As you begin a new adventure, it’s time to put an end to a situation that you no longer want in your life — this will be like pruning a rose bush: an unpleasant (and potentially painful) task, but a necessary one if you want some beautiful things in your life to blossom. It’s okay to mourn the end of something you’ve grown familiar with, but try not to let these feelings dampen the optimism and excitement you’re feeling about the new beginnings in your life.

The day before yesterday (yes, I am sure of it), my youngest baby was in elementary school, my middle was in middle school and my oldest was just getting the hang of high school.

Today, my youngest is getting her driver’s permit and my oldest is going to find out whether my SECOND grandchild is a girl or a boy?

I am very afraid, as I seem to have misplaced about 10 years. Has anyone seen them?

Some people say home is where the heart is and that a house is just a building. Yet you are a special place, a place that has housed so many years and memories. You have sheltered us for almost 10 years now, you are one of us.

Do you carry the memories as we do? Have your walls absorbed the voices of our past? As I begin to box up my things of years, I look back with fondness, joy, sadness, and exasperation upon my time with you.

You were a large place: drafty and cold in winter; hot and uneven in summer. Your extra girth allowed me to foster my addiction for fostering wayward souls. Taking in so many when they needed, growing my family beyond its blood ties. Seriously, what would life be without Sparkles and Lloyd in it?

Such lovely holidays we shared: Christmas, Halloween, Easter, Happy Stick Day and 4th of July. Special occasions too–birthdays, anniversaries, graduations, births, and engagements. You gave as a place to re-group and focus during difficult times too—unhappy stick day, loss of jobs, strokes, near death experiences and sickness. You were always the center, the meeting place, our tether.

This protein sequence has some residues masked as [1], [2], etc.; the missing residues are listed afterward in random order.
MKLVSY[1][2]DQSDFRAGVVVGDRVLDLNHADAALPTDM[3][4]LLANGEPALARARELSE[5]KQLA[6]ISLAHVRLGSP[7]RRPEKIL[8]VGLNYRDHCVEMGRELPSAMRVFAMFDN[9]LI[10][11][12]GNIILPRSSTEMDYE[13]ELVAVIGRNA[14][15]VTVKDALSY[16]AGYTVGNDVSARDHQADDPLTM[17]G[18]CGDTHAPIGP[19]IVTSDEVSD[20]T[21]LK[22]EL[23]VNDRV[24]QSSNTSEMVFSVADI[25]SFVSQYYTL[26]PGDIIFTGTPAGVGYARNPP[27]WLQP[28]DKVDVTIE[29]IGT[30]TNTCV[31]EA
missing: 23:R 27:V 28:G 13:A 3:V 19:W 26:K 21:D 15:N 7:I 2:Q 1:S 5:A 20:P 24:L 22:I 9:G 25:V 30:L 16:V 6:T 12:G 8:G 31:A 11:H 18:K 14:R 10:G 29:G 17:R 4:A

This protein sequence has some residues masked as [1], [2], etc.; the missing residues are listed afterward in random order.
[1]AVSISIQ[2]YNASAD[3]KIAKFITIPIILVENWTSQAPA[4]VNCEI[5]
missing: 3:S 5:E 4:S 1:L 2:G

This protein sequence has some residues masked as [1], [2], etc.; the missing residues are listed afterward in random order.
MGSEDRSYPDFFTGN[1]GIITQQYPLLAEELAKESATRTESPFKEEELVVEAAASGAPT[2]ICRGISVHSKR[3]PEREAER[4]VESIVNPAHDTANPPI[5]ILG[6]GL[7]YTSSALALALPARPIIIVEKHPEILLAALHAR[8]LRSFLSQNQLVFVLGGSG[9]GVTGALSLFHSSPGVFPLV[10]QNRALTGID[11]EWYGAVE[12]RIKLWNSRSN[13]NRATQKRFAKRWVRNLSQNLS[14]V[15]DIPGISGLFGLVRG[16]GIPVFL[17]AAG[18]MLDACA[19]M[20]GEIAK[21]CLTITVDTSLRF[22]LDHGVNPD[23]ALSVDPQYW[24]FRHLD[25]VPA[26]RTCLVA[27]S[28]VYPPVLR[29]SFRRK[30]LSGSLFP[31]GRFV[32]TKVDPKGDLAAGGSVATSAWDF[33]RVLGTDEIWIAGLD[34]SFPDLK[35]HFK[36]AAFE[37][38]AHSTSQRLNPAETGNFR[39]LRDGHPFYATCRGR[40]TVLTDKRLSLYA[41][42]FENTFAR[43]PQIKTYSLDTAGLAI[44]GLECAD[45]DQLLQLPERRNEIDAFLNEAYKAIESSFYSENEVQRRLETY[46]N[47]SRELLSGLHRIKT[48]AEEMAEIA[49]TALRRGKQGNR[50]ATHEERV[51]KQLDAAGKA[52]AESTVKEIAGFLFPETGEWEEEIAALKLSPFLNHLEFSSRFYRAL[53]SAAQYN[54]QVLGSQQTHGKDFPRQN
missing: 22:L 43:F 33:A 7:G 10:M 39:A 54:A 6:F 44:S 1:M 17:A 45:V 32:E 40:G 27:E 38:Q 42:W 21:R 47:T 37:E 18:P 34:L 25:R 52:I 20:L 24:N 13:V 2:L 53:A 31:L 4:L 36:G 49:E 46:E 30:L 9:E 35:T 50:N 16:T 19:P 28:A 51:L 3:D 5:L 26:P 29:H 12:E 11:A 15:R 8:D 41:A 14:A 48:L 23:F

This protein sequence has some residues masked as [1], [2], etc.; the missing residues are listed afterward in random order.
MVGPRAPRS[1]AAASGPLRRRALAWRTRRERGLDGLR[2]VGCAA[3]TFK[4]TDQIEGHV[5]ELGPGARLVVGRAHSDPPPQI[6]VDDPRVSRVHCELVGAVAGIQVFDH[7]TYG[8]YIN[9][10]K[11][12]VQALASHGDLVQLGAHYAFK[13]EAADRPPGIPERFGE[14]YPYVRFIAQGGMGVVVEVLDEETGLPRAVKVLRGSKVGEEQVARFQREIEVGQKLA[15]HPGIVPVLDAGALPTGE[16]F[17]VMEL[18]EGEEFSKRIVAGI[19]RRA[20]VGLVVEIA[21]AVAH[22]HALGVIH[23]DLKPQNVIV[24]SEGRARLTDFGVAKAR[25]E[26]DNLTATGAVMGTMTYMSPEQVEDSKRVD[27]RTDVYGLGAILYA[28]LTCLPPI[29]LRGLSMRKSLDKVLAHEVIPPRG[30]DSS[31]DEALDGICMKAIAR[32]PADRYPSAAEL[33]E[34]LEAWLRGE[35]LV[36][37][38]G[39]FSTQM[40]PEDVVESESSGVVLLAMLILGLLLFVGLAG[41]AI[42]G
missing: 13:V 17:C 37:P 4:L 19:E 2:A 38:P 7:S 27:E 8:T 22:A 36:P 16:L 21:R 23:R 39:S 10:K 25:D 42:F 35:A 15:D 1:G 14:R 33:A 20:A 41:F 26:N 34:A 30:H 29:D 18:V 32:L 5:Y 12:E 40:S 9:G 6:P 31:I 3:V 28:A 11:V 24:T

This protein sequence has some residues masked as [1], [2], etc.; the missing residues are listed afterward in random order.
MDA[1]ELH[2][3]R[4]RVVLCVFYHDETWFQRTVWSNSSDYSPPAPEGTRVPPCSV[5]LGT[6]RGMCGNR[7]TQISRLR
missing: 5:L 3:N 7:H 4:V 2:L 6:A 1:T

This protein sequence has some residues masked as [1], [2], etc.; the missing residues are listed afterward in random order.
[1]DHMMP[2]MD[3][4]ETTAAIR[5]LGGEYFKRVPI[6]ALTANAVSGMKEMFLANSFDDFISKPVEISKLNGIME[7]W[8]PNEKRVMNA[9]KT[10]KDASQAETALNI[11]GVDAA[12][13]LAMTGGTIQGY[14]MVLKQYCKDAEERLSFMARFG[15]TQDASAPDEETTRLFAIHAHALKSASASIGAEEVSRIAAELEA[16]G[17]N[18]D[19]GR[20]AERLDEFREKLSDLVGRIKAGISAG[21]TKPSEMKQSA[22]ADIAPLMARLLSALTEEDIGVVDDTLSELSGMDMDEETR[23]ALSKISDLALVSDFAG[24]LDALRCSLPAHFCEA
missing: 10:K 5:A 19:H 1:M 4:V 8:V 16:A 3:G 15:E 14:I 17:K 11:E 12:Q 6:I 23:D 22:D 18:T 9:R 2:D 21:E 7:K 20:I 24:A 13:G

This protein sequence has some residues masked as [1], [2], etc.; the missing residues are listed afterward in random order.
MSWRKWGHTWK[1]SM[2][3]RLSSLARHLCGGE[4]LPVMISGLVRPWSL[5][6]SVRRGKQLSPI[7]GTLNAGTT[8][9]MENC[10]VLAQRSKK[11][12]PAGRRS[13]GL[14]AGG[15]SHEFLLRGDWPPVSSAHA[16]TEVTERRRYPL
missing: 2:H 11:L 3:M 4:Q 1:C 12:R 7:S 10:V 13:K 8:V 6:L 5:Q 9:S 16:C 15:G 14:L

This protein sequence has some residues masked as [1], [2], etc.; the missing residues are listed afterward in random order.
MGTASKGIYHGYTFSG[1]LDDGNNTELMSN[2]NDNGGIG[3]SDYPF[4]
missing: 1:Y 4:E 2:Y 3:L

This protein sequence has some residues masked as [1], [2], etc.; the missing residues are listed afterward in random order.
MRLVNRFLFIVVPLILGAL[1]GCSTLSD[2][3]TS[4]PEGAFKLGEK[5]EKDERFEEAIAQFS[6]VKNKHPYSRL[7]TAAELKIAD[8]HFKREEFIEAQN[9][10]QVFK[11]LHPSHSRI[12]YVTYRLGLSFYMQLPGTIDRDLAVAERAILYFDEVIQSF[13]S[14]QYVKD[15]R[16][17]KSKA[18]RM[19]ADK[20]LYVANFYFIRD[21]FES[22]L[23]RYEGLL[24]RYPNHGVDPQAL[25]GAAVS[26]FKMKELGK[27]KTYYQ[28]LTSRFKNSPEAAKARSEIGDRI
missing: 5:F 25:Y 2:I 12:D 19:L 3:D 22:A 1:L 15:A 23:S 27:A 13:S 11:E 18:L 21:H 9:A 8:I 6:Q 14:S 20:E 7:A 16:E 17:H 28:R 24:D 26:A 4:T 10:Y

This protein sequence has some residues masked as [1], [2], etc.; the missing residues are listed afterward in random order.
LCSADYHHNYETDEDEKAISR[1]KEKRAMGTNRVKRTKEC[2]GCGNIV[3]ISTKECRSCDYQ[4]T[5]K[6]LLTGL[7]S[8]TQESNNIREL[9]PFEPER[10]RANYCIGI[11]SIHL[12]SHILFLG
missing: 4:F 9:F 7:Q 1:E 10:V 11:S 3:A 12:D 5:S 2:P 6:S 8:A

I think of the big things and the little things. Sometimes they pour over me in a rush and others times they trickle in slowly. I remember Bear in elementary school, adjusting so well, earning Citizen of the Month and performing with her violin in 5th grade orchestra. Her many, many friends always jumping on the trampoline. The years of being the Girl Scout “Cookie Momster”, then becoming a leader for her troop. Of teaching catechism and meeting friends along the way.

I see so much of MacDougal’s life reflected in your windows. Touch football, basketball in the driveway, young boy’s so envious of his bond with his father. Growing from young man to adult. High school graduation, illness and rebirth, learning the frailty of human kind and meeting the woman who will become his wife.

Nanny goat’s life whistles through your halls. Love and struggle, a graduation we dreamed of, drama and comedy, of leaving and finding your way home again, engagements, weddings and precious miracle babies.

I see great laughter and joy. I see struggle and sorrow. A moment standing in your front yard with the towering pines above me and my family surrounding me, determined yet desperate with worry about a new baby who clings to life.

You brought us many people. Some who have stayed in our lives and some who have not. You gave us neighbors: crazy ones, druggie ones, angry ones, Canadian ones, toilet papered ones, needy ones and giving ones.

You gave us irony: A Cinco de Mayo which was so horrendous and violent, but eventually led to a Happy Stick Day in which we laughed and laughed at the man swinging at the missing piñata while blindfolded. Days and days of working to get the motorcycles ready for riding, and a day when a motorcycle caused a policeman to almost arrest my innocent son.

Ah so much, much more….but I think I will let the others add. Let this be our tribute to you, house on honey water.